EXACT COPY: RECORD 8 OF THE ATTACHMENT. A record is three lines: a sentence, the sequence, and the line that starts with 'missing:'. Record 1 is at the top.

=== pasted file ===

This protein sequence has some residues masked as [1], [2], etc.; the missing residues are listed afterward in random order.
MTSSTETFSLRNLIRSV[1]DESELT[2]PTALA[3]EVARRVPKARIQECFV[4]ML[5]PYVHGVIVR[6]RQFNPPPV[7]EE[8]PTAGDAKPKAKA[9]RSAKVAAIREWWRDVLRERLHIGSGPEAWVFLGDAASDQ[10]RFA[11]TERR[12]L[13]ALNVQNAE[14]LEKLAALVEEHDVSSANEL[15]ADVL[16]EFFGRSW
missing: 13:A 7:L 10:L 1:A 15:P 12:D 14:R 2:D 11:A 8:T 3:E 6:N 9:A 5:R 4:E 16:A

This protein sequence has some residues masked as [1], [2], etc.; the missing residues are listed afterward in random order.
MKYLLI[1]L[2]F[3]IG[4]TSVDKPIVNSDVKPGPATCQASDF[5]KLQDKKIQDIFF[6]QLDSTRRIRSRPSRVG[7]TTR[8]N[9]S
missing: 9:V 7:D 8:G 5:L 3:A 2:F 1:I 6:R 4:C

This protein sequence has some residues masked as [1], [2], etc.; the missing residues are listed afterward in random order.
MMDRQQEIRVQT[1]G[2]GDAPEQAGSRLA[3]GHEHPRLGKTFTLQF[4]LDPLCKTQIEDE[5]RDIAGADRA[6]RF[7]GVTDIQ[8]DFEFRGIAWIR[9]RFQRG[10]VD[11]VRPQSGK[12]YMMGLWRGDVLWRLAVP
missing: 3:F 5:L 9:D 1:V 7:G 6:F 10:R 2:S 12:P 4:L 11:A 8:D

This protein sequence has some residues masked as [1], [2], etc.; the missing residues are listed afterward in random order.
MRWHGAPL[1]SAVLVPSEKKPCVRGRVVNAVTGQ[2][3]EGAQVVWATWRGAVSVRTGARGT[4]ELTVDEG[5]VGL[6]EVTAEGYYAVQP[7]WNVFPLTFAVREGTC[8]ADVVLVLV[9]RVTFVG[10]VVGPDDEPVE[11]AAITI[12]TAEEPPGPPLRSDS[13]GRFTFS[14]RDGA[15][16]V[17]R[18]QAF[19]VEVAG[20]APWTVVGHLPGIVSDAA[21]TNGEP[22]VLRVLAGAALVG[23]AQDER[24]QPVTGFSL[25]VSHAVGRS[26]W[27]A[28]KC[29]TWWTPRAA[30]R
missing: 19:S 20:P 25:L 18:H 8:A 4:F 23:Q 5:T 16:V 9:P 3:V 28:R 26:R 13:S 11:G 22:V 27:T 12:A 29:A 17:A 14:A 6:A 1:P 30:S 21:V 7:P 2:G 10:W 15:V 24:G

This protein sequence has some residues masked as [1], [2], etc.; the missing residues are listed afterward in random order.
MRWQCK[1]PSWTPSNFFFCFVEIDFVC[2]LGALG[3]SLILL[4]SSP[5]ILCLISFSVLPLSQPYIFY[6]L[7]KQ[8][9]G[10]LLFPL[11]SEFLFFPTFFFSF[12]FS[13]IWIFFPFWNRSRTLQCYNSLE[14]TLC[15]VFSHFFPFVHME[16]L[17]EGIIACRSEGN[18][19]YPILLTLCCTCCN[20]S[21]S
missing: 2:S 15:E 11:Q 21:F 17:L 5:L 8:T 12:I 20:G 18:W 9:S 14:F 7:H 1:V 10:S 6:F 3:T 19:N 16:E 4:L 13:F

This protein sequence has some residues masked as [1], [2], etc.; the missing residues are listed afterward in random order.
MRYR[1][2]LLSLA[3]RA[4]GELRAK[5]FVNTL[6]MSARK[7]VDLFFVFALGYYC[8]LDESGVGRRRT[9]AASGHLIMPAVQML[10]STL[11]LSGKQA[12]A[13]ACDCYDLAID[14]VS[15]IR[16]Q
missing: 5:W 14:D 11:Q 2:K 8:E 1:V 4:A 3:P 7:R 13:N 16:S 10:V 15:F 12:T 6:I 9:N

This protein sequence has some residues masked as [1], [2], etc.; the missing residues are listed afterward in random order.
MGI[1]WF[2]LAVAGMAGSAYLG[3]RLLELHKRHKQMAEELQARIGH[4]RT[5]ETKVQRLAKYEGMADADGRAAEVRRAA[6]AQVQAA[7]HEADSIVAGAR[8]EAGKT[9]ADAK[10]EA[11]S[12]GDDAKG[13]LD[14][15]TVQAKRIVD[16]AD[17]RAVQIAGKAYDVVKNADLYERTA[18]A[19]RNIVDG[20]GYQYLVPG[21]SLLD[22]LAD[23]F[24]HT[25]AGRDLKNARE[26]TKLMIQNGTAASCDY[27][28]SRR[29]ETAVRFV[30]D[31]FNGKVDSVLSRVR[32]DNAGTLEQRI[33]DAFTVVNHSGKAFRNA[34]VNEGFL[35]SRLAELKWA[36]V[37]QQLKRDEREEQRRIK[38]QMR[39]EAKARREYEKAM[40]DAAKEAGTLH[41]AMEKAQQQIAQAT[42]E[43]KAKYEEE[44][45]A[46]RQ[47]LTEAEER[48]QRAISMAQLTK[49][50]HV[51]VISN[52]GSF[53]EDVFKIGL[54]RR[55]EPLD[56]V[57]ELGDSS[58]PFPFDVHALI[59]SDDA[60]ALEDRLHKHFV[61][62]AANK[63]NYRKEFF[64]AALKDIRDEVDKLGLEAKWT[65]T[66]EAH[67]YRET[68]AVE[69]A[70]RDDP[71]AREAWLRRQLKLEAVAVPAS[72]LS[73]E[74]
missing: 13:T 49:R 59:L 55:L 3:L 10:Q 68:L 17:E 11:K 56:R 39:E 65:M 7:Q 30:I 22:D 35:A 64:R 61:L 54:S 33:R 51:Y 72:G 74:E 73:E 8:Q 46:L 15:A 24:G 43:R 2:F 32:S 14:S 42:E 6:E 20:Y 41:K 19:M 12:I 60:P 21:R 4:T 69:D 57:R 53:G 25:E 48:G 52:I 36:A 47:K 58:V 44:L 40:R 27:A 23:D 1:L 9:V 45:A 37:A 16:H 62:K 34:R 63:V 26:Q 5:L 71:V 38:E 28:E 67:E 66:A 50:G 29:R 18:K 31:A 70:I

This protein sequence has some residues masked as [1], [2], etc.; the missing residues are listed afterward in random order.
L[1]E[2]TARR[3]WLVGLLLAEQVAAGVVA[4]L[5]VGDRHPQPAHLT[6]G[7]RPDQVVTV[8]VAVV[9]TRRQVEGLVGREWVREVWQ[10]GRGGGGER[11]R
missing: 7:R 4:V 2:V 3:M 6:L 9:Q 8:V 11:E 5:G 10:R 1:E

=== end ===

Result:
This protein sequence has some residues masked as [1], [2], etc.; the missing residues are listed afterward in random order.
L[1]E[2]TARR[3]WLVGLLLAEQVAAGVVA[4]L[5]VGDRHPQPAHLT[6]G[7]RPDQVVTV[8]VAVV[9]TRRQVEGLVGREWVREVWQ[10]GRGGGGER[11]R
missing: 7:R 4:V 2:V 3:M 6:L 9:Q 8:V 11:E 5:G 10:R 1:E